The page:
Center for Urban History, Lviv (Ukraine)
E-Mail: s.dyak [at] lvivcenter.org
Photo: Bohdan Yemets
Heritage Infrastructures: Rethinking Late Socialist and Post-Socialist Legacies in Recent War Escalation Context
The Second World War and its aftermath marked a radical split between place and society, especially in areas where borders were redrawn by postwar peace treaties, populations were unmixed by displacement, and new Soviet or socialist systems were established. In my research project I look at the city known as Lwów, לעמבערג, Lviv, Lemberg and Lvov, which emerged from the war and occupation with more than 90% undestroyed buildings and more than 90% loss of its prewar inhabitants to elucidate two points. First, how the importance of the pre-Soviet urban fabric in the ambitious project of moving the city spatially and temporally into the Soviet realm. Second, to highlight how in this process of making the pre-Soviet urban fabric a part of Soviet present and future emerged heritage infrastructure critical for understating post-socialist heritage transformation. Looking at this case can help challenge and nuance the established narrative of critical examination of heritage discourse in the West in relation colonial exploitation and injustices and ask what Eastern European perspective can brings to conversation on contemporary heritage reconceptualization within critical heritage studies.
This project will suggest that by looking at Eastern European heritage infrastructure and practices offers a way of revisiting global geographies of heritage largely defined by tensions between “global West” and “global South.” Recent events of full-scale Russian invasion and war in Ukraine elucidated among other things lasting legacies of heritage infrastructure, which can be seen as critically important in providing urgent measure and emergency activities in protecting heritage objects. However underfinanced, there are institutions and experts who can partner with international organizations, initiatives and foundations to react to destructions and threats brought by war.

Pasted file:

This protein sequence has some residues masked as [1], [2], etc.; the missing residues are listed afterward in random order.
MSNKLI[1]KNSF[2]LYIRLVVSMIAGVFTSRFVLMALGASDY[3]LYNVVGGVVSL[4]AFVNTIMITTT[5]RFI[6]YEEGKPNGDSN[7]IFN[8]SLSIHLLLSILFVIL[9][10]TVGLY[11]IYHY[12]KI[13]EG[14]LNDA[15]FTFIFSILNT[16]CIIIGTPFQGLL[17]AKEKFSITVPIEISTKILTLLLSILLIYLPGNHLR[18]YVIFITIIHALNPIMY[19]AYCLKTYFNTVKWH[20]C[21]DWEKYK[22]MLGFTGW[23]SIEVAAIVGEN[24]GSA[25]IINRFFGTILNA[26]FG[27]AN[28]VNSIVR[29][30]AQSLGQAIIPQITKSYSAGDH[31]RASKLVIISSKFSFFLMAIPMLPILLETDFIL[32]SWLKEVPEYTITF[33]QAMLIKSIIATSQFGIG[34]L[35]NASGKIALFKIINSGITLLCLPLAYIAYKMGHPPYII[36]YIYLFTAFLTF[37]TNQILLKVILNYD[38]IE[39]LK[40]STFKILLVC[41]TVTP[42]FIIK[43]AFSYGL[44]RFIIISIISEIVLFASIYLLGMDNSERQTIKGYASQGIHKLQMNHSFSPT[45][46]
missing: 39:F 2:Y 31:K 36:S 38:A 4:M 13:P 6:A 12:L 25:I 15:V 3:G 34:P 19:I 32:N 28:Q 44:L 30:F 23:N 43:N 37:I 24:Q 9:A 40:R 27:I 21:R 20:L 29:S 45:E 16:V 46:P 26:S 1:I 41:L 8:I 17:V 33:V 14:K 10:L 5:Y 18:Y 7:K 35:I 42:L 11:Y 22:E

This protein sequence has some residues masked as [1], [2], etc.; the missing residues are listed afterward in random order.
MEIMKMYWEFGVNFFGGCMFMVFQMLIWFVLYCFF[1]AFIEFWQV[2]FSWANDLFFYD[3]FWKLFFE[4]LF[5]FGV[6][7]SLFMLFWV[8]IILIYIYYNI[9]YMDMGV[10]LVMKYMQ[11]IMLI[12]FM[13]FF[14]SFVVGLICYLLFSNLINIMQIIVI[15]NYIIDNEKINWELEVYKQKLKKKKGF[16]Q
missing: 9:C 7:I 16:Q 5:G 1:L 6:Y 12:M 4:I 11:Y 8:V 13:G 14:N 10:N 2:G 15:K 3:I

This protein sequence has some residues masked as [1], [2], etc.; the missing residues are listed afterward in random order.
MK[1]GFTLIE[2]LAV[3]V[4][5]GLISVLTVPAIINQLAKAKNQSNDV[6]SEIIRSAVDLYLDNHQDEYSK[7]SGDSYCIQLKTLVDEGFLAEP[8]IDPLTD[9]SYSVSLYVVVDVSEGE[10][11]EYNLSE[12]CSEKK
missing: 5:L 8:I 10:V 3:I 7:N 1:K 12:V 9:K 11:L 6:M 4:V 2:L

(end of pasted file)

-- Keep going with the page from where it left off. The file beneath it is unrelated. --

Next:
Sofia Dyak is a director of the Center for Urban History, a research and public history institution in Lviv, Ukraine. She received her MA from the Central European University (Budapest) and PhD at the Institute of Philosophy and Sociology of the Polish Academy of Sciences (Warsaw). Dr. Dyak was a fellow at the Institute for Human Sciences in Vienna, the Historical Dialogue and Accountability Program at Columbia University and the Harvard Ukrainian Research Institute. She serves on the Board of Directors of the Ukrainian-Jewish Encounter initiative and academic council of the Center for Historical Research of Polish Academy of Sciences in Berlin. Her research interests include post-war history of border cities, heritage practices and urban planning in socialist cities and their legacies, as well as public history in urban contexts. She is also a curator of exhibition and educational projects related to urban history and rethinking the past. In 2019-2022 she is a senior research fellow at the research project “Legacies of Communism” led by the Center for Contemporary History in Potsdam.
During her stay at ZZF Potsdam Sofia Dyak researches in Dep. I: Communism and Society.